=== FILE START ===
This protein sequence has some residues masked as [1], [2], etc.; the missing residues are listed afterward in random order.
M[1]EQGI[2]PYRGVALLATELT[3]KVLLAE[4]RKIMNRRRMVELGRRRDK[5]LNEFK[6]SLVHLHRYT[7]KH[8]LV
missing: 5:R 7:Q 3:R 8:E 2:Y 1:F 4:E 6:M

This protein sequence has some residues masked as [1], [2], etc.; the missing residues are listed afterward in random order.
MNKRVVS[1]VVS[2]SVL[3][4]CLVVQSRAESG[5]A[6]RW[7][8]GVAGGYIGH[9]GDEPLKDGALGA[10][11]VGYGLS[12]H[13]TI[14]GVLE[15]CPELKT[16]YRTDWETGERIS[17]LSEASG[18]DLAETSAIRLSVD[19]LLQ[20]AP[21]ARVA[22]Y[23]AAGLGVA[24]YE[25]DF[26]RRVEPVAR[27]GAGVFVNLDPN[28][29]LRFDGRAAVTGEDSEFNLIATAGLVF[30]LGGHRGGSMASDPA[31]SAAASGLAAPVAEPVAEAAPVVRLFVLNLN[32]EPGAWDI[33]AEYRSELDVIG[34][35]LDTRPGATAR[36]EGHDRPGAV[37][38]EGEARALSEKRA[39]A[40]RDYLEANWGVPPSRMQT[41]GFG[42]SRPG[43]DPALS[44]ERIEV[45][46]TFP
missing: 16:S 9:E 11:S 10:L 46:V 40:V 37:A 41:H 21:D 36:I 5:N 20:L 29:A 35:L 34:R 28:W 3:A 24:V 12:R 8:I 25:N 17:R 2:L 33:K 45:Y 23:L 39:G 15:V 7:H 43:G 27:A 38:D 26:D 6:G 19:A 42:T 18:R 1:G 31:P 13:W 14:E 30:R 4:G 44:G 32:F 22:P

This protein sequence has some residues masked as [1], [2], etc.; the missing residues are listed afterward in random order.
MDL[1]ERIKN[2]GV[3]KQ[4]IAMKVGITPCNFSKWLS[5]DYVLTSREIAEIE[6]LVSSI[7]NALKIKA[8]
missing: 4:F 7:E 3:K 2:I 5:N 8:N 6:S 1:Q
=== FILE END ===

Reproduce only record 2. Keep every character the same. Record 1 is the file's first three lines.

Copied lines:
This protein sequence has some residues masked as [1], [2], etc.; the missing residues are listed afterward in random order.
MNKRVVS[1]VVS[2]SVL[3][4]CLVVQSRAESG[5]A[6]RW[7][8]GVAGGYIGH[9]GDEPLKDGALGA[10][11]VGYGLS[12]H[13]TI[14]GVLE[15]CPELKT[16]YRTDWETGERIS[17]LSEASG[18]DLAETSAIRLSVD[19]LLQ[20]AP[21]ARVA[22]Y[23]AAGLGVA[24]YE[25]DF[26]RRVEPVAR[27]GAGVFVNLDPN[28][29]LRFDGRAAVTGEDSEFNLIATAGLVF[30]LGGHRGGSMASDPA[31]SAAASGLAAPVAEPVAEAAPVVRLFVLNLN[32]EPGAWDI[33]AEYRSELDVIG[34][35]LDTRPGATAR[36]EGHDRPGAV[37][38]EGEARALSEKRA[39]A[40]RDYLEANWGVPPSRMQT[41]GFG[42]SRPG[43]DPALS[44]ERIEV[45][46]TFP
missing: 16:S 9:E 11:S 10:L 46:V 40:V 37:A 41:H 21:D 36:I 5:N 20:L 29:A 35:L 34:R 28:W 3:A 24:V 12:R 8:I 25:N 17:R 2:L 33:K 45:Y 23:L 39:G 15:V 7:H 43:G 27:A 38:D 26:D 6:G 19:A 42:T 18:R 1:G 31:P 13:W 14:E 30:R 4:G 44:G 32:F 22:P